But once you get outside of 128, Boston’s urban population density fall steeply. If the denser urbanization inside Route 128 and the historic, dense municipalities of Providence, Worcester and Manchester are excluded, the remainder of Boston’s urbanization has a population density of 1,435 per square mile (550 per square kilometer). This is less dense than Atlanta’s urbanization outside the city of Atlanta. Overall, the Atlanta urban area is the least dense in the world with more than 2.5 million population. Approximately two-thirds of the Boston CSA urban population lives in these sparsely settled suburbs (Figure 4).
If the Boston CSA were as dense as the Los Angeles urban form, the population would be 18.3 million, not 7.1 million, more than 2.5 times as -people as now reside there.
In many ways, Boston is the epitome of the dispersed urban development that followed World War II. Once one of the nation’s densest urban areas, it has evolved into one of the least. What distinguishes Boston from other low density urban areas, like Atlanta, Charlotte or Birmingham (Alabama) is that is core well reflects the urban form built for the pre-automobile age.
As would be expected, Boston’s highly dispersed urbanization has been accompanied by highly dispersed employment. Despite having the fifth largest CBD in the nation, Boston’s “hub” accounts for only 6% of the CSA employment. In the 1950s and 1960s, Route 128 became the nation’s first high-tech corridor and has been referred to as the birthplace of the modern industrial park. But most people work outside 128.
Despite Boston’s huge urban expanse the average trip travel time is only 29 minutes. This is slightly above the US average of 26 minutes and 18 minutes shorter than Hong Kong, the high-income world’s densest urban area. Hong Kong’s urban density is more than 30 times that of Boston’s urbanization.
One of the World’s Most Prosperous Metropolitan Areas
Highly dispersed Boston has emerged as one of the world’s most affluent areas. According to the Brookings Global Metro Monitor, the Boston metropolitan area has the fourth largest GDP per capita, purchasing power parity, in the world. Boston trailed only Macau, nearby Hartford and San Jose, the world’s leading technology hub. Two other Boston CSA metropolitan areas were successful enough to be included in the top 100 in the Brookings data. The Providence and Worcester metropolitan areas ranked in the top 100 (like 65 other US metropolitan areas), at about the same level as Vienna, while leading Brussels and Tokyo. Overall, Boston has to rank as one of the country’s – and the world’s most successful labor markets. It has done so while not being denser but while combining the virtues of both a successful core city and a large, expansive periphery.
Note 1: Cites have two generic forms, physical and economic (or functional). The physical form is the continuously built-up area, called the urban area or the urban agglomerations. This is the area that would be outlined by the lights of the city from a high flying airplane at night. The economic form is the labor market (metropolitan area or combined statistical area), which includes the urban area but stretches to include rural areas and other areas from which commuters are drawn. There is considerable confusion about urban terms, especially when applied to municipalities when called “cities,” Municipalities are not themselves generic cities, but are usually parts of generic cities. Some municipalities may be larger than their corresponding generic cities (principally in China).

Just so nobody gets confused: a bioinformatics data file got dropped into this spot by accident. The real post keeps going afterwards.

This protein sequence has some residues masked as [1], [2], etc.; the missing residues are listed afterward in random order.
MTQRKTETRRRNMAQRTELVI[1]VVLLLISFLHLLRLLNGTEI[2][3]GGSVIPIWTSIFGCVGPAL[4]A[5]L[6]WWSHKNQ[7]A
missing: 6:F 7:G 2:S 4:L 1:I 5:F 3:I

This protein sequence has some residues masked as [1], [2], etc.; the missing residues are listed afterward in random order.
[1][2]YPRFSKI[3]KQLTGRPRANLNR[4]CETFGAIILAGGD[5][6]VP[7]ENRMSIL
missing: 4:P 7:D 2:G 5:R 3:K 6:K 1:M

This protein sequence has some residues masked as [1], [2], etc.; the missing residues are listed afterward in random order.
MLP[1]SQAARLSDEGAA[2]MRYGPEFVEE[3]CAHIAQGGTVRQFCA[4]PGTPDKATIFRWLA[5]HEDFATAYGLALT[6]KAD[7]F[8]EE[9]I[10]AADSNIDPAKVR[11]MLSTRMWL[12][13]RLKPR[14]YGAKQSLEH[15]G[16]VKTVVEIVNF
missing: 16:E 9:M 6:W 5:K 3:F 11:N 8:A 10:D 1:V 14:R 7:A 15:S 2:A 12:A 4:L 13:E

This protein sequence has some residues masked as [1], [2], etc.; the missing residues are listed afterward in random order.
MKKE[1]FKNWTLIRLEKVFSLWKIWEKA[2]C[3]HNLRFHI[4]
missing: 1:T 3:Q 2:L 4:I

Note 2: “Commute sheds” encompass core based statistical areas, as defined by the Office of Management and Budget. including combined statistical areas, as well as metropolitan and micropolitan areas that are not a part of combined statistical areas), Combined statistical areas themselves are formed by strong commuting patterns between adjacent metropolitan and micropolitan areas. A table of all 569 commuter sheds is posted to demographia.com.
Note 3: Combined statistical areas (and metropolitan areas) often have more than one urban area. This article combines all of the urban areas in the Boston CSA, rather than focusing only on the principal urban area, Boston. Comparisons are made to the total urbanization (not the principal urban areas) of other CSAs in the United States.
Wendell Cox is Chair, Housing Affordability and Municipal Policy for the Frontier Centre for Public Policy (Canada), is a Senior Fellow of the Center for Opportunity Urbanism (US), a member of the Board of Advisors of the Center for Demographics and Policy at Chapman University (California) and principal of Demographia, an international public policy and demographics firm.
He is co-author of the “Demographia International Housing Affordability Survey” and author of “Demographia World Urban Areas” and “War on the Dream: How Anti-Sprawl Policy Threatens the Quality of Life.” He was appointed to three terms on the Los Angeles County Transportation Commission, where he served with the leading city and county leadership as the only non-elected member. He served as a visiting professor at theConservatoire National des Arts et Metiers,a national university in Paris.
Photo: Second largest geographical expanse of labor market urbanization in the world (Boston). US Census Bureau maps superimposed on Google Earth.